There is a new scandal in New York City. It seems the New York City Housing Authority paid $10 million to the Boston Consulting Group to write a report that is not available to the public that paid for it. According to the article in the New York Daily News, the report was commissioned by someone at the Housing Authority who used to work for the Boston Consulting Group.I wonder if the New York report is not available to the public due to its "proprietary nature."
Now, readers of this blog may recall that the Boston Consulting Group was paid over $1 million in private funds to draft a short little paper recommending the privatization of a large number of public schools in Philadelphia. It was also hired (not sure the price tag) to draft the plan for the Transition Planning Commission that merges the schools of Memphis and Shelby County, moving a large number of children and $212 million into private hands.
Anyway, it turns out BCG also provided key advice to former Mayor Ray Nagin's infamous Bring Back New Orleans Commission back during the heady "blank slate" days.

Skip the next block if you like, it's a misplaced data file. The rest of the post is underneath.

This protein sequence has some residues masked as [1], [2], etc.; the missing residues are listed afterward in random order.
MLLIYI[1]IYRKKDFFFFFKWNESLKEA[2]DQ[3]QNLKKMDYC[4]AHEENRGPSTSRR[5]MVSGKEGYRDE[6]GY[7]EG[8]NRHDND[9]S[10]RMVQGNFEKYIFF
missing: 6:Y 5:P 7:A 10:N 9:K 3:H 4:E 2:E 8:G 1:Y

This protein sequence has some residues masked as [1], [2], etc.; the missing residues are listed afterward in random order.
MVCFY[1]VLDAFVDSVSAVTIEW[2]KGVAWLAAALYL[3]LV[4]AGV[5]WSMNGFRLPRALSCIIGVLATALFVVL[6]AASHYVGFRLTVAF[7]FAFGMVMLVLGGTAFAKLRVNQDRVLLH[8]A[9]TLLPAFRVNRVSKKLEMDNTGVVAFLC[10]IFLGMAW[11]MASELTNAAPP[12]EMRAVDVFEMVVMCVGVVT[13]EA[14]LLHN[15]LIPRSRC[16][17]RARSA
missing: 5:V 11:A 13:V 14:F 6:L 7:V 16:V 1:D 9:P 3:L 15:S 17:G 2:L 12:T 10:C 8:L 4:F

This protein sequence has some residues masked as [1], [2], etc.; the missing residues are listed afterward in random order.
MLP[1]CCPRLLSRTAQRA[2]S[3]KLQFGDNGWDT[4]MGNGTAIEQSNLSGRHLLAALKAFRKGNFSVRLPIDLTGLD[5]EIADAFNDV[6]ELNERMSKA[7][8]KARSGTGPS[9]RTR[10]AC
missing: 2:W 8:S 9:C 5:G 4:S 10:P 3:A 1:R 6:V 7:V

The long-term plan for New Orleans schools is still unfolding, counters J. Puckett, a senior vice president at the Boston Consulting Group. His is one of the many groups advising the education subcommittee of the mayor's Bring Back New Orleans Commission.Fast forward seven years and we find current Mayor Landrieu at Aspen last month boasting that New Orleans has become "this nation's most immediate laboratory for innovation and change across a whole spectrum of disciplines." One wonders how many patents BCG can claim on the research produced by this metaphorical laboratory. Although, that information may also be proprietary.
The education committee will have the system's long-term vision hammered out by the end of the year, and then the real work of fleshing it out begins. But the idea "is to create the educational model for the US," says Mr. Puckett. "It's a very bold ambition, but one that has been met with real excitement."
The various groups are currently searching nationally and internationally for "best practices" in education. These might include strong preschool and international baccalaureate programs, stiffer standards, and more accountability.
"There seems to be a growing consensus that charter schools are a strong part of the short-term plan, but I think it's still a question in the long-term," says Puckett.